Judge determines protection of members from discrimination as union’s secondary mission
The Concordia University Continuing Education Part-Time Faculty Union (CUCEPTFU) was rejected in June for a business tax exemption because protecting its members from discrimination and harassment was deemed to be the union’s secondary mission by Judge Léonard Serafini of the Quebec Municipal Commission.
In order to be deemed eligible for a business tax exemption, Perry Shearman, the vice-president of collective agreement for CUCEPTFU, had to prove the union’s space is used for non-profit activities and that the primary use of the space is to protect members from discrimination and harassment.
The Concordia University Faculty Association (CUFA) applied for the same tax exemption. “CUFA’s argument was that they’re working for the members of the organization who face discrimination because of their ethnicity or because they’re handicapped,” Shearman said. “And that’s kind of the argument I made.”
CUCEPTFU applied for the tax exemption at the recommendation of the university because of CUFA’s earlier success. Two other unions––the Concordia Professional Employees Union and Syndicat des chargées et chargés de cours de l’Université de Montréal (SCCCUM)—had also been rejected for the same exemption, according to Shearman.
“So far, there has been no serious consequence [of the rejection], and we don’t really anticipate any serious consequences,” said Shearman, who represented the union at the hearing on May 24.
The business tax on the union’s office at 2130 Bishop St. is linked to the downtown Montreal commercial development association (SDC), an association meant to stimulate economic development in the region. The SDC does not tax the university, but since the office is used by CUCEPTFU––even though it was given to them by the university––Serafini determined it should be taxed.
“As far as I know, we have never had any contact with this local business development corporation. They’ve never approached us asking for participation or asking what they could do for us,” Shearman said. He said he believes there is a disconnect between the union and the entity they are expected to pay taxes to fund.
As for the argument CUCEPTFU made at the hearing, the union has had past success protecting its members against discrimination. The union argued in favour of equalizing wages between male-dominated and female-dominated part-time faculties. “The university adjusted the rates so that they were being paid the same,” he said.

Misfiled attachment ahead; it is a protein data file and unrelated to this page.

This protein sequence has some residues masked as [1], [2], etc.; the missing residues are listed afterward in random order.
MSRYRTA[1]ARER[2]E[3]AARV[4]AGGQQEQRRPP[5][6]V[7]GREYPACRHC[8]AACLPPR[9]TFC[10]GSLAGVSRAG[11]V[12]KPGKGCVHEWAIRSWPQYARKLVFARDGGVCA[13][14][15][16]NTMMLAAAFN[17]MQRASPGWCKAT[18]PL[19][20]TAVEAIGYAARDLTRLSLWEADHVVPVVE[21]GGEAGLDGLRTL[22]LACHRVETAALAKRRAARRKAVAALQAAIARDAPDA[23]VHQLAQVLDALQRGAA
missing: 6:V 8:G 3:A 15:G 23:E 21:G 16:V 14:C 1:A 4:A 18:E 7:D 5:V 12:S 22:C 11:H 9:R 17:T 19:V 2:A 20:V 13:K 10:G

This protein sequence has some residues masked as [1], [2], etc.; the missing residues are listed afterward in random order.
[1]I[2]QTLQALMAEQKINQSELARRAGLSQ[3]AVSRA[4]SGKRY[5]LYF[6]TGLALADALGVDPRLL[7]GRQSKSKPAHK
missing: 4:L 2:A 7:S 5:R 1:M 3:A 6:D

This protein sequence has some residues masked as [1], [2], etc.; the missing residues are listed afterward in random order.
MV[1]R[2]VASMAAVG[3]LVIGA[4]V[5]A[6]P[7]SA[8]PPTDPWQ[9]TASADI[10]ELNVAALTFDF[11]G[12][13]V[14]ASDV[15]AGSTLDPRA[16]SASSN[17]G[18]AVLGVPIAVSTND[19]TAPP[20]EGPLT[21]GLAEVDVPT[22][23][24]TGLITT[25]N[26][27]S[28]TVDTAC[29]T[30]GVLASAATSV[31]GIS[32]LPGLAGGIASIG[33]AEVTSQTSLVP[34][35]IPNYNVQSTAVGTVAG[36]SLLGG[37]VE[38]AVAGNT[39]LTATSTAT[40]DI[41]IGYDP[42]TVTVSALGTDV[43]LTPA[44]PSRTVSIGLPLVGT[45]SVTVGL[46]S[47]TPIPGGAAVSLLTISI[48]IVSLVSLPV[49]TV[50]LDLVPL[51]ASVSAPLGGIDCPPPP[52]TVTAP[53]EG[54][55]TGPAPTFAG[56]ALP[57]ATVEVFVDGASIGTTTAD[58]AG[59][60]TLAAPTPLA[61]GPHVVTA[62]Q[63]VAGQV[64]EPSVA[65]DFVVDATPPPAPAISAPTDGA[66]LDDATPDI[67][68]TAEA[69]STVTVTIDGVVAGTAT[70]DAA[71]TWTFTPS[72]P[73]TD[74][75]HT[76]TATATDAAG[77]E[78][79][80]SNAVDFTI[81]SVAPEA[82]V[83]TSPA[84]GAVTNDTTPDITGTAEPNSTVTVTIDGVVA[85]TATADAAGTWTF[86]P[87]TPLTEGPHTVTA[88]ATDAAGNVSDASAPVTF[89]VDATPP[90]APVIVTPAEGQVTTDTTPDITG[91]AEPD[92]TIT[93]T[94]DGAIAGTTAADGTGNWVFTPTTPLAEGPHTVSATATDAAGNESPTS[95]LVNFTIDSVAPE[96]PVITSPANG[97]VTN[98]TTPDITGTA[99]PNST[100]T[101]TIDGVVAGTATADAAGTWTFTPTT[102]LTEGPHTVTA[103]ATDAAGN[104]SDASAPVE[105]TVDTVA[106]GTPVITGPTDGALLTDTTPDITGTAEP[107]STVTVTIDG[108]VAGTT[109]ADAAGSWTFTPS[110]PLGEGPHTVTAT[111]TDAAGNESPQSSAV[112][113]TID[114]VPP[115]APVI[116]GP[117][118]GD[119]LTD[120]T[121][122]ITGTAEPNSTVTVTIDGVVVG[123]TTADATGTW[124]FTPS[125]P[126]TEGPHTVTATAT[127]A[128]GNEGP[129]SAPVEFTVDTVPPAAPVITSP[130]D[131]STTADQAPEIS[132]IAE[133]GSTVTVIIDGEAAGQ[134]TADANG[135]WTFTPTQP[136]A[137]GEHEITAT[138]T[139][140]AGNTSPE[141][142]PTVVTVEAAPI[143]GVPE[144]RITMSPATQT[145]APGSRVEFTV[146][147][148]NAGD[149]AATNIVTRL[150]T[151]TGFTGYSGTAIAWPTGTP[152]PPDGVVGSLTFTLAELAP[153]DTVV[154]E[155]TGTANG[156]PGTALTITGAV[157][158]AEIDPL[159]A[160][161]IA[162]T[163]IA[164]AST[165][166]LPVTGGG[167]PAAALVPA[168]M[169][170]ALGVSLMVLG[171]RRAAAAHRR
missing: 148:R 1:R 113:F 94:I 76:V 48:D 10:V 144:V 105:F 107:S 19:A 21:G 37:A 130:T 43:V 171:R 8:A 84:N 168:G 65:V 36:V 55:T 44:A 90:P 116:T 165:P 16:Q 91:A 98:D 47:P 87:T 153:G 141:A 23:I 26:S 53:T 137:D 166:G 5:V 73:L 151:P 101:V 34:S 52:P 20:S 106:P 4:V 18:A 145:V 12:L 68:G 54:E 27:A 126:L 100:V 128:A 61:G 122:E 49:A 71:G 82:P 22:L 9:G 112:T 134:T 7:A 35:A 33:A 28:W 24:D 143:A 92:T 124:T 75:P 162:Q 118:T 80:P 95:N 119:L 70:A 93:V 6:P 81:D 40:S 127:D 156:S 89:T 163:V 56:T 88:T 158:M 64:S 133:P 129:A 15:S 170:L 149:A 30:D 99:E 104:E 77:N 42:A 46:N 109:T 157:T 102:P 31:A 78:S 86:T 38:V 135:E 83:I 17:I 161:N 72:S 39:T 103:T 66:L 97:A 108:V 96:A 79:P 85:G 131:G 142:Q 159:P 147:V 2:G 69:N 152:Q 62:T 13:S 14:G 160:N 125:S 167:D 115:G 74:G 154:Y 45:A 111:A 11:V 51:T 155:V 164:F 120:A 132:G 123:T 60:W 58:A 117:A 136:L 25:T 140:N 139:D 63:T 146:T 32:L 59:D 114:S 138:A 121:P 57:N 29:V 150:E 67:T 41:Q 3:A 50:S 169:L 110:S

Despite the union’s examples, Serafini concluded that protecting people from discrimination is just an accessory to the union’s primary mission, which is to conduct negotiations and apply the collective agreements.
According to Shearman, the judge prodded about the union’s allocation of funds, possibly as a method to evaluate whether protection against discrimination is a primary function of CUCEPTFU.
“Of course, not all of the dues collected go to fighting discrimination,” he said. “You know, we have savings in case we ever had a labour dispute and needed to have a strike fund or something like that.”
Although the union has had some success defending its members from discrimination, the frequency at which it deals with such cases “might be a couple a year,” Shearman said.
While Serafini pointed out that members of the union are not socially or economically disadvantaged, Shearman said they represent a group that deals with precarious employment. “I mean, we’re working contract to contract,” he said.
According to Sheaman, CUCEPTFU still owes money for taxes it hasn’t paid in the last four years. Citing clause 7.06 of their collective agreement, however, he said the university must provide a furnished space to the union free of charge. “Our position is the university should pay this,” he said.